Slowdown in Chinese growth and lower Australian dollar against the US dollar, pushing the iron ore and coal prices to drop more in the coming period.
Reuters reported that the key Asian mining markets are being thrown into crisis by China's slowdown and industrial reforms, with coal and iron ore prices falling this week to levels last seen before the global financial crisis.
Benchmark Australian coal settled below $60 a ton on Thursday, the lowest price since before 2008/2009. Prices of iron ore exports to China are also at pre-crisis lows of less than $55 a ton. Iron ore and coal have slumped 70 and 60 percent, respectively, since a 2011 peak, when severe floods shut down mines in Australia and the Fukushima nuclear reactor meltdown in Japan pushed up global energy prices.
The drop has hit miners, including majors such as BHP Billiton, Rio Tinto, Glencore, Vale and Fortescue. Iron ore specialist Fortescue, which is heavily exposed to China, scrapped a $2.5 billion bond sale this week after investors balked at the offer. Its share price has fallen almost 70 percent in the last year.
China relies on coal for almost 70 percent of its energy needs and it is also the world's biggest steel maker, for which iron ore is a key ingredient. Yet its steel demand is falling as harsher environmental inspections and the slowest economic growth in 25 years force steel mills to cut output. Its coal demand fell last year for the first time in decades as the government gets tough in its declared "war on pollution".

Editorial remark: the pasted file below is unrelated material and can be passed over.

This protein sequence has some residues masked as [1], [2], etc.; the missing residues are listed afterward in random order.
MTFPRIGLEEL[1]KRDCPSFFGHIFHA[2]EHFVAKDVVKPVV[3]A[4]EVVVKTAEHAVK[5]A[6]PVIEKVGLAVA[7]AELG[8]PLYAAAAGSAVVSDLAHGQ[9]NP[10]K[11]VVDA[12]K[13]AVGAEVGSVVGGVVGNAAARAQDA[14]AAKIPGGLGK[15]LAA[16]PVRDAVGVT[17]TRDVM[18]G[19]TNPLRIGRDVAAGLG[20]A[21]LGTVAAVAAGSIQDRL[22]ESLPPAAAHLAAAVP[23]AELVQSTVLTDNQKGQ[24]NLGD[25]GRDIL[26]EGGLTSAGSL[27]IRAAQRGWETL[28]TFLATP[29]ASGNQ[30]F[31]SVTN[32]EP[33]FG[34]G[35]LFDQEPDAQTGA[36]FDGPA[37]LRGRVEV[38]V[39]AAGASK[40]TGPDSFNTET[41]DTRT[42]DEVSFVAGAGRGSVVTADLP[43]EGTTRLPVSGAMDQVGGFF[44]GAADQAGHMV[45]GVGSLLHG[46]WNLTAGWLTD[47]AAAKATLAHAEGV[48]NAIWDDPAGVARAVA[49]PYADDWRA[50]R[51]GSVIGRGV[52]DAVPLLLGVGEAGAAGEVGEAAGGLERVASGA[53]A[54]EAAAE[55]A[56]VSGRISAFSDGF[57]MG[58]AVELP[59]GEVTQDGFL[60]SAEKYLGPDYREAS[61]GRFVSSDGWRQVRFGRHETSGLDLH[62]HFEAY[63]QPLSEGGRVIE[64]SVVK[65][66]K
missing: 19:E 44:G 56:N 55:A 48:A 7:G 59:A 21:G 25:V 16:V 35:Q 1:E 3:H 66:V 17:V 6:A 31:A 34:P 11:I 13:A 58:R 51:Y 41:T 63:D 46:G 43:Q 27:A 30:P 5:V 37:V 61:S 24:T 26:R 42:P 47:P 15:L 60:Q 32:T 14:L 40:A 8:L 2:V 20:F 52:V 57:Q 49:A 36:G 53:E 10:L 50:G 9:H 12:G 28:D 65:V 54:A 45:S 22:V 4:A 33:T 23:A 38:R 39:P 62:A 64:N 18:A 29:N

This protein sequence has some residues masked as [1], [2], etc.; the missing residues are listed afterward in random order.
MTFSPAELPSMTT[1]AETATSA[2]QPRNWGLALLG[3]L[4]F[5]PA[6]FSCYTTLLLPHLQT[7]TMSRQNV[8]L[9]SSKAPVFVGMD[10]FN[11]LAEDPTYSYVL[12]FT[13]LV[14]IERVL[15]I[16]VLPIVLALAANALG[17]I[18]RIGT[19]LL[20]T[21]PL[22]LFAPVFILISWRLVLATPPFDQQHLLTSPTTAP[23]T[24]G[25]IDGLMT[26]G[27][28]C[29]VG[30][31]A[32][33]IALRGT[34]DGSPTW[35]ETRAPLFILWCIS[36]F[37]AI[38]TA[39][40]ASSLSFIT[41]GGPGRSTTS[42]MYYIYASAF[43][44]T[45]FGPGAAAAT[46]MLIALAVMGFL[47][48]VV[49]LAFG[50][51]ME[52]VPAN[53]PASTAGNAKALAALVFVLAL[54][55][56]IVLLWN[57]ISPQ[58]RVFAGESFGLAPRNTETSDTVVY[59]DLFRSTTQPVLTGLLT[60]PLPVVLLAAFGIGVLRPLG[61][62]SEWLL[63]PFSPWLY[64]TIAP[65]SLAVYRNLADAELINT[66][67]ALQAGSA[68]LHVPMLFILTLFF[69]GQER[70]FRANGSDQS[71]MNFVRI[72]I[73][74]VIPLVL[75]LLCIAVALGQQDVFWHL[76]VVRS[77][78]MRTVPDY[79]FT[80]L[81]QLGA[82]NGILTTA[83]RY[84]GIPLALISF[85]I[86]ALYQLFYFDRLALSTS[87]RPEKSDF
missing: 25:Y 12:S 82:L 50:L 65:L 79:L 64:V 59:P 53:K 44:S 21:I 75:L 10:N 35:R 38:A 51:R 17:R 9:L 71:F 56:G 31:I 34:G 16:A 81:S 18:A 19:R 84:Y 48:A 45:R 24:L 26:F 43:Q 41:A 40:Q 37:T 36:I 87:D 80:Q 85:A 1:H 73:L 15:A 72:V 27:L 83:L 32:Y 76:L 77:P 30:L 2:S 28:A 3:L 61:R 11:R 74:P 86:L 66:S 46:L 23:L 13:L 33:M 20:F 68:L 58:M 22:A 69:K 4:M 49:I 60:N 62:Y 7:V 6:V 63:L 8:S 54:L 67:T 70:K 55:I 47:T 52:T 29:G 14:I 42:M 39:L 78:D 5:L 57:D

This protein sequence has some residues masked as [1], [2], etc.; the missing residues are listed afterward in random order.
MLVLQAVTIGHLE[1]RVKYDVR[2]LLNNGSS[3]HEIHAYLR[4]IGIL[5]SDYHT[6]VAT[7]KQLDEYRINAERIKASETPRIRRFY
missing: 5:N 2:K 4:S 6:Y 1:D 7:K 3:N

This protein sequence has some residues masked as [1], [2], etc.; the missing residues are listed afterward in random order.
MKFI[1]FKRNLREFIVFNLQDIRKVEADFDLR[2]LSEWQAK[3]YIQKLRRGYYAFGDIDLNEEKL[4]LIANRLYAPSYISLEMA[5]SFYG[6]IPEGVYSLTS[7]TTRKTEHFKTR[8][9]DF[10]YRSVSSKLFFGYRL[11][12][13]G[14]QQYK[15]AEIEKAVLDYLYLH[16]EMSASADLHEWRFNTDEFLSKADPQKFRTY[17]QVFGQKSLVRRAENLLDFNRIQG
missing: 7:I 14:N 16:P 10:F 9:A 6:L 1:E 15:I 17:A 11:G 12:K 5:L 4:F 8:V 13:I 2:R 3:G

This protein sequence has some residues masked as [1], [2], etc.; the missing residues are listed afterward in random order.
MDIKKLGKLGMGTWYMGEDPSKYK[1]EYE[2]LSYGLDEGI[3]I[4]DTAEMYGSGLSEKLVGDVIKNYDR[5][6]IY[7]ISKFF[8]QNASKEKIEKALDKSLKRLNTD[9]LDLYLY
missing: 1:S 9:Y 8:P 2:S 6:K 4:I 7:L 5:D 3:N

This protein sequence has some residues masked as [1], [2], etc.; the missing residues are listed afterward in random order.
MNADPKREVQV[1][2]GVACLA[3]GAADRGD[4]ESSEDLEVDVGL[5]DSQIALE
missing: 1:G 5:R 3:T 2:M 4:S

The Sunday Morning Herald (SMH) reported That the Australian dollar's post-US Federal Reserve meeting surge was short-lived with the greenback strengthening and wiping out all of the previous day's gains for the local currency.
The Australian dollar dropped as much as 2.5 per cent from its peak on Thursday, from a high of US78.32¢ to as low as US76.12¢. The Aussie is now trading around US76.20¢.
The Iron ore continued its slide down, falling another 0.9 per cent to $US55 per tonne. The steel-making ingredient has dropped 4.6 per cent this week.
Earlier this week, the Australian government's department of industry downgraded its 2015 iron ore forecasts a further 5 per cent to $US60 per tonne, just three months after cutting it from $US94 per tonne to $US63 per tonne.